Photo by Denise Winters
by Jeanne Lieberman
hottest ticket in town, not the new Nathan Lane/Mathew Broderick play or Hugh Jackman in that strange little play - it was for the highly sought after, almost unattainable,
one day only event.
afternoon, November 17th theater glitterati and fans alike huddled
under the Al Hirschfield theater marquee for protection during a blinding,
traffic paralyzing, torrential downpour.
heavens did not weep for Elaine, they roared! Appropriate for the woman
who hollered and growled her way through life. Not
the tender hearted, sentimental tribute of most memorials, the event was like
its subject: Over the top, irreverent and raucous. No
tender tear jerking remembrances here – not for this tough bird.
A List of “speakers” scrambled over themselves trying to top each with their
own outrageous anecdotes, many punctuated by raucous imitations of Ms Stritch's
signature strident high decibel led vocal qualities. –
Photo by Monica Simoes
first was Nathan Lane: “We’re here because we loved her. She was a legend…. Elaine
would go into a bar and order a bottle of vodka and a floor plan…She was proud
of her gams….to her a hemline was an unnecessary accessory. She studied acting at the
New School when it was new…
She never bought a ticket. Instead, she’d march up to the box
office 10 minutes before the show and introduce herself. “’Don’t be silly —
after all I’ve done, I’m not paying for a ticket’ ”
didn’t stop there – when inside she was the last to laugh (loudly) so people
knew she approved and first to begin the clapping and cheering. She was famous
for obvious exits – her walk up the aisle before anyone else – in full view of
Ryan Herdlicka, who made his Broadway debut in the revival of A Little Night Music, said that
Elaine Stritch was "my best friend." He recalled that at a performance
of Sondheim’s Into The Woods in Central park, when the actors were
taking their bows (and stage light on high) she would laboriously make her way
out – totally distracting the house
Donna Murphy came out for her bow she turned, instead to Stritch still exiting
and clapped for her!
Photo by Monica Simoes
Peters, who shared the stage with her in A Little Night Music,
deadpanned a song “Civilization (Bingo Bango Bongo I Don’t want to leave the jungle)”.
Stritch used to refer to the departed as having left the building.
As she got more and confused she decided it was time to go and basically stopped eating and drinking until, as Peters said "Elaine Stritch has left the building."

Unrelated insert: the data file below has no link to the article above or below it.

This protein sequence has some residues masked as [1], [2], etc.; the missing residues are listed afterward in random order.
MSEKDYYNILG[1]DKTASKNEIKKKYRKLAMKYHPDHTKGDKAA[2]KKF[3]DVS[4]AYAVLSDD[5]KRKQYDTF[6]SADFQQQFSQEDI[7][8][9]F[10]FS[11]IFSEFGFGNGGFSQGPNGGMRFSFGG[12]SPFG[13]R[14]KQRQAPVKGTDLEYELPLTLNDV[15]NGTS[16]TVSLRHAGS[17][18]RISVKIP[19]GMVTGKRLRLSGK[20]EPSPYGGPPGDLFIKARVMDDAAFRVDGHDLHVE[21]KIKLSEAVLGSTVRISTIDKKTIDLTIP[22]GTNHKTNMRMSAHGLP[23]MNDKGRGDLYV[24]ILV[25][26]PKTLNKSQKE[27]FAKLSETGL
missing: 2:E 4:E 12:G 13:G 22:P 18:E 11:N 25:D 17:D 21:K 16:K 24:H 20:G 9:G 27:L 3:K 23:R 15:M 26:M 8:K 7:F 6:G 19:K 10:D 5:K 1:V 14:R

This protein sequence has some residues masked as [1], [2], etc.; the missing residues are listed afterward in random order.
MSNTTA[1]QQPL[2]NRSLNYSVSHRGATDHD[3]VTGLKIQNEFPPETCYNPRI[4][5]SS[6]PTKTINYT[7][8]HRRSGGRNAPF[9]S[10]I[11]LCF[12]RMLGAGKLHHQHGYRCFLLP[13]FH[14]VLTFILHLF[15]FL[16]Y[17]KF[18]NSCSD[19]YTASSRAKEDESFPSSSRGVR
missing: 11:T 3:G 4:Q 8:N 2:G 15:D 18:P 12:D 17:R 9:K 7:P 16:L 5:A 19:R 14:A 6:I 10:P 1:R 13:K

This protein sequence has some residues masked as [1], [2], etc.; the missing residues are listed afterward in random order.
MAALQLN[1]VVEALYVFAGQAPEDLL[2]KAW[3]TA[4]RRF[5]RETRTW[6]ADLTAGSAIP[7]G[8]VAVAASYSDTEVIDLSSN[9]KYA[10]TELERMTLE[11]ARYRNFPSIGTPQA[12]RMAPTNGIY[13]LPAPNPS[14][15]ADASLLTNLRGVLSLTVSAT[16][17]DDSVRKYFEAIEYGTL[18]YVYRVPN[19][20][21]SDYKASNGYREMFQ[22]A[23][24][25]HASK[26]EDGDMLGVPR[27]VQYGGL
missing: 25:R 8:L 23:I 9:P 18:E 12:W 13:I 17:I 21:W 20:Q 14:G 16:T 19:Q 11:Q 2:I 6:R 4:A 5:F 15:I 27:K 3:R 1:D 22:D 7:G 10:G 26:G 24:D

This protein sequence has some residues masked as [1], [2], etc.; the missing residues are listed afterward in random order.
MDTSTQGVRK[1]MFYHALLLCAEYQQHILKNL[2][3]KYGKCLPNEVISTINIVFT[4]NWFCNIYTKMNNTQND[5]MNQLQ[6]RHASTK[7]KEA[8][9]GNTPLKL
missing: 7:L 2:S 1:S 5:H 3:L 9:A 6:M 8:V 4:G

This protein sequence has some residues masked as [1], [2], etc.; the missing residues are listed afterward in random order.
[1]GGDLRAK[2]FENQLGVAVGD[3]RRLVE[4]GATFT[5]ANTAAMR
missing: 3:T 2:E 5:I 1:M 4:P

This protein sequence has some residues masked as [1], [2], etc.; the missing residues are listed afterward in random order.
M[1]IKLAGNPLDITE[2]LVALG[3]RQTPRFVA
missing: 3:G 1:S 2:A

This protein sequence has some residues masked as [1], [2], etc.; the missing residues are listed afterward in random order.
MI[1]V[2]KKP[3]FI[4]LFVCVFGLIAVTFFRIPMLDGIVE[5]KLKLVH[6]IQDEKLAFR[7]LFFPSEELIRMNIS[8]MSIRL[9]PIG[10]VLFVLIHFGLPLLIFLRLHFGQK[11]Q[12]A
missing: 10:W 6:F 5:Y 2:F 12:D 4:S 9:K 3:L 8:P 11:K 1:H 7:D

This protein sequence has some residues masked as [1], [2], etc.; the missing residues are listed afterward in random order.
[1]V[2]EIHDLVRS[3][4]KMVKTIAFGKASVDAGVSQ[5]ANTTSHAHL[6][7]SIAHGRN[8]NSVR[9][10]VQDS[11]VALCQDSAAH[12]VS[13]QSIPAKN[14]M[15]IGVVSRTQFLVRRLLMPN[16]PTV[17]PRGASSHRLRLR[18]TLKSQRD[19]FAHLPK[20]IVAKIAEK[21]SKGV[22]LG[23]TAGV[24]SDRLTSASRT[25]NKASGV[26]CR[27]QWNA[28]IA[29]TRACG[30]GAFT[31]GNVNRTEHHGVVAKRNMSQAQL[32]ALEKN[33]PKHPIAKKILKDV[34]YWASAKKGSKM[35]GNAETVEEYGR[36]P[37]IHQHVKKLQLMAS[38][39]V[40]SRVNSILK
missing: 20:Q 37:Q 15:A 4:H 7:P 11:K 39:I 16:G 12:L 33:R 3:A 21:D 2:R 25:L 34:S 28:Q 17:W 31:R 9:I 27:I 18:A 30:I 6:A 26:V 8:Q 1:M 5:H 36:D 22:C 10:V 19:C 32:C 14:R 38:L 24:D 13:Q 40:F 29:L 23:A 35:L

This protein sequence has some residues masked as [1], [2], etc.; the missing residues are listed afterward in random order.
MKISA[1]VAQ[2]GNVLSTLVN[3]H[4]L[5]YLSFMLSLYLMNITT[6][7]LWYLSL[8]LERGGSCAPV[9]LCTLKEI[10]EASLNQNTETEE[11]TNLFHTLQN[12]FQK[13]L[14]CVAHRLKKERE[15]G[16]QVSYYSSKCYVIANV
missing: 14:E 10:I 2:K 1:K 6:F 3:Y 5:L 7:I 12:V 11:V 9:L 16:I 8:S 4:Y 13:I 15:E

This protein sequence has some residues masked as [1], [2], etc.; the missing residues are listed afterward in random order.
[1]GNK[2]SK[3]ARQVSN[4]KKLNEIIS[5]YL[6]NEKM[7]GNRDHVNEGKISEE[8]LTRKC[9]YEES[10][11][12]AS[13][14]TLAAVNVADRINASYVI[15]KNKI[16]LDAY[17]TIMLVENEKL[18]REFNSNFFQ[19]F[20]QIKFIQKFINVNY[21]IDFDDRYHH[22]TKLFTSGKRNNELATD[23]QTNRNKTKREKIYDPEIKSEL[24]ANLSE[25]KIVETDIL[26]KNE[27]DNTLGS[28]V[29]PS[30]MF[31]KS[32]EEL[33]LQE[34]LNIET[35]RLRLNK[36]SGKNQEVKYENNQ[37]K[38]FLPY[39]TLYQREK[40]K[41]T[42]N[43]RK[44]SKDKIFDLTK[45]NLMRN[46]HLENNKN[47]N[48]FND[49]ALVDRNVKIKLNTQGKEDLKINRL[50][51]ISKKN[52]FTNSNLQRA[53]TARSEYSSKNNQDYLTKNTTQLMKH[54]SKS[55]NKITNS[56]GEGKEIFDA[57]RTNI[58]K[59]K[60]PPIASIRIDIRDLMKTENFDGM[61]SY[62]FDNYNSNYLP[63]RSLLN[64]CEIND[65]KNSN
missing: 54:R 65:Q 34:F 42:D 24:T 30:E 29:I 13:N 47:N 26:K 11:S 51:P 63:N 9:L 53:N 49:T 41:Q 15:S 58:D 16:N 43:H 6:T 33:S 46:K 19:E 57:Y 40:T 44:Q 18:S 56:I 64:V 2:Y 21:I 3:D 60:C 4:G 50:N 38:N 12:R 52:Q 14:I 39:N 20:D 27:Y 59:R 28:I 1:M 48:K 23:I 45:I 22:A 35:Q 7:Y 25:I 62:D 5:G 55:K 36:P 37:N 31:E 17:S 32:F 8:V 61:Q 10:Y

Hal Prince quoted her as saying right in front of him “I am smarter than any director
I worked with”. , who directed Stritch in the 1970 Broadway premiere of Stephen
Sondheim's Company — which gave the actress one of her
signature songs, "The Ladies Who Lunch”
confided she often had lines to say from brilliant writers like Edward Albee.
“I never knew what hey meant. Just said them and hoped for the best”
by Jennifer Mitchell unless noted otherwise
Buckley who spent a lot of time with her at the Carlyle bar (where Stritch
lived) sang an appropriate “I never know when to say when”.
would often embarrass her during a cabaret performance by shouting out
“suggestions” during her act. She also said “The martini needs to be a little
dirty. Add the olive".
Smith bragged that in the 5 decades they were friends they never had a cross
word. Stritch, who was a bit naive, called her once in the middle of her date
with Marlon Brando saying 'It's an emergency” as things heated up,
quite understand how Hudson could be both "married and gay." ““She left me money to
take Barbara Walters to dinner”
Ebersole sang a special version of the Nash/Weill song "That's Him,"
ending with "wonderful world, wonderful you, that's him, that's him.
Laura Benanti and Michael
Photo by Monica
Benanti joined Michael Feinstein in a duet Stricth never got to sing when she
was understudying Ethel Merman (who never missed a performance” “You’re Just In
Hall, dressed a la Stritch in a white shirt and black tights sang a marvelous
rendition if one of her signature songs “Broadway Baby”.
Holland Taylor, a friend for three decades, recalled how
Stritch who always toted fruit and juice for her diabetes, always toted them in
"fresh, crisp" shopping bags from high-end stores and did not
hesitate to enter them and demand new ones. Taylor said she “always suffered the fear of
dying of embarrassment” whenever they went out.
Other speakers included, Stritch's nephew Chris Bolton.
Not in person but by virtue of video
clips were ”30
Rock" co-star Alec Baldwin and Cherry Jones.
included Cynthia Nixon, David Hyde Pierce, Joy Behar, Lois Smith, Megan Mullally, John Turturro, F. Murray Abraham, John Lithgow, Matthew Broderick,
Judy Gold, Christine Baranski, Kathleen Chalfant, Billy Porter, Ellen Burstyn and many, many more.
Stritch left $500,000 to the Actors' Fund and the same amount
for juvenile diabetes research.
Elaine herself concluded the ceremony with a
stunning rarely seen video of a young Stritch singing her signature song,
Sondheim’s “Ladies Who Lunch” By the time she belted out, "Everybody Rise!
Rise! Rise! Rise!," the entire audience at the Al Hirschfeld Theatre were
Oddly, it was the only moment of the entire
evening that referenced her talent.
“It’s like the prostitute once said “It’s not
the work, it’s the stairs” (Stritch 2001)
Hirschfeld Theatre, 302 West 45th Street. November 17, 2014